Many Americans are stuck with stagnant wages, but Ben Baxter has scored a 31% pay hike since the end of 2011.
No, the 28-year-old Alabama resident didn't hypnotize his employer into giving him a raise. He didn't master a secret salary negotiating strategy either.
Baxter just felt confident enough about the economy to jump from job to job in order to boost his salary. He's quit six different engineering jobs since February 2013, including two positions since last summer.
"I tend to change jobs about every six to twelve months. It's the best way to increase salary," Baxter told CNNMoney.
The calculation is simple: It comes down to staying and getting a 1% raise or leaving and receiving a 10% boost, he said.
"Always have an out in your back pocket," said Baxter, who currently works as a quality engineer at an auto parts supplier.
More quits = better economy: Baxter is part a growing trend of workers who are walking into their manager's office and saying, "I quit."
Nearly 2.8 million employees voluntarily quit their jobs in January, up 17% from the year before, according to the latest government statistics. The quit rate, which measures the number of quits as a percent of total employment, ticked up to 2% from 1.7%.
All regions of the country have experienced increased quits over the past year. Sectors seeing more voluntary terminations include professional and business services and the accommodation and food services industries.
Quitting stats provide a glimpse into workers' willingness and ability to leave their jobs and find better employment elsewhere. Hiring continues to pick up. Last year was the best for American job growth since 1999.
"If people are leaving, they are more confident and it signals a stronger jobs market," said Kevin Cummins, U.S. economist at UBS.
'Big jump' in salary: Mark Bivens is also feeling more confident about the market for his talents. The 29-year-old has quit three jobs over the past two years, including two in the last 12 months.
After working at PayPal for four years, he was recruited to join Edward Jones in March 2013 for a job with a substantial increase in salary.
He quit for a job with a slight decrease in pay a year later at Lincoln Financial. However, Bivens then scored another "big jump" in pay a few months later when he was recruited through LinkedIn (Tech30) to join Vendorin, an online electronic payment service for businesses. ,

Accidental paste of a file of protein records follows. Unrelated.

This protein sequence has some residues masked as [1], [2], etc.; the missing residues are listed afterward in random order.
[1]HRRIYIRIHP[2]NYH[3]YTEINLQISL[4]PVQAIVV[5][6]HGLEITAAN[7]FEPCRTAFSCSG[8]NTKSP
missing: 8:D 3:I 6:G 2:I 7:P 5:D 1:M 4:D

"If there is something out there that I can find with more money and more responsibility, it makes sense to look around," said Bivens, who grew up in Alabama and currently works in Omaha, Nebraska.
Resume risks? People who work at more established companies like Edward Jones are not as open-minded about job hopping as those who work at younger companies like PayPal, Bivens said.
"At Edward Jones I was in the minority of people who kept their eyes open to look around," he said.
Of course, Bivens doesn't want a resume riddled with fleeting jobs that could scare off potential employers.
"I'm at the point at Vendorin where it would take a lot to take me away from there. I'm in a good place," Bivens said.
Wage hikes coming? Other workers might benefit from the job-hopping stories of Baxter and Bivens. Even if you aren't ready to leave a job yourself, the fact that more people are voluntarily quitting serves as a wake-up call to employers.
When the quit rate starts to rise, wage growth tends to follow.
It makes sense: If companies are losing talented employees to competitors who are willing to pay more, they will be forced to increase salaries of current workers. That would be a very positive development for the economy.
"It's definitely been the missing ingredient," Cummins said.